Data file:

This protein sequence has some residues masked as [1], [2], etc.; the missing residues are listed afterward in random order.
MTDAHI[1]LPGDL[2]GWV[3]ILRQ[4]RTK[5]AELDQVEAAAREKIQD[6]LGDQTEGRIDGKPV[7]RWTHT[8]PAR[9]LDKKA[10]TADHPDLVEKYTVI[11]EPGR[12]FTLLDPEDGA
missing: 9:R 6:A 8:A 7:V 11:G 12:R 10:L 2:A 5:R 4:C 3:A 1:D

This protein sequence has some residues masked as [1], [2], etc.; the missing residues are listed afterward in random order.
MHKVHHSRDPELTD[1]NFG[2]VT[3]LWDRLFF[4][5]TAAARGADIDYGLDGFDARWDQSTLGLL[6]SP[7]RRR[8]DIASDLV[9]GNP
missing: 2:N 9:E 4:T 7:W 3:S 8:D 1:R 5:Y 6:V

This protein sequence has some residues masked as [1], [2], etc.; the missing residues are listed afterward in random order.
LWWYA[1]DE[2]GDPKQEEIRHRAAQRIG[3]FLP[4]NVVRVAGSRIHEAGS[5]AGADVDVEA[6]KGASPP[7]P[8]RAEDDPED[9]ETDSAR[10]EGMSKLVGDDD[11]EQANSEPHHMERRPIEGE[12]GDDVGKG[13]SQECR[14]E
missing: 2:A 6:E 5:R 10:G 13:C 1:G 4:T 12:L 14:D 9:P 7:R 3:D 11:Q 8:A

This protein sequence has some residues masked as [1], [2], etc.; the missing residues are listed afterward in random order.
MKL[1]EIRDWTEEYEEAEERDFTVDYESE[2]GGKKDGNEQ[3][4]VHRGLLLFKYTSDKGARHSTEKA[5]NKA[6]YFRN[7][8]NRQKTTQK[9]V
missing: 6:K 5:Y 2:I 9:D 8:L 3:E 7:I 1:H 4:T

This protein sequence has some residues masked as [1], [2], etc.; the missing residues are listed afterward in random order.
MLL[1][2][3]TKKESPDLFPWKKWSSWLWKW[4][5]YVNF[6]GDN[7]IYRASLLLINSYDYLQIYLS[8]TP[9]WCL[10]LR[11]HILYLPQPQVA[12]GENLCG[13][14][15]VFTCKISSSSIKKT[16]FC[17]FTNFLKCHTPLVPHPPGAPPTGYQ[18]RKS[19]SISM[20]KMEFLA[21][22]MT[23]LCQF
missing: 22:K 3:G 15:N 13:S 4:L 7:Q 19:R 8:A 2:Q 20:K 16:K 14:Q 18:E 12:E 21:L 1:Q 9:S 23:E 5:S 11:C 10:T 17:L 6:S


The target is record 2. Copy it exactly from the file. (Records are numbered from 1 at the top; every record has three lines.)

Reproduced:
This protein sequence has some residues masked as [1], [2], etc.; the missing residues are listed afterward in random order.
MHKVHHSRDPELTD[1]NFG[2]VT[3]LWDRLFF[4][5]TAAARGADIDYGLDGFDARWDQSTLGLL[6]SP[7]RRR[8]DIASDLV[9]GNP
missing: 2:N 9:E 4:T 7:W 3:S 8:D 1:R 5:Y 6:V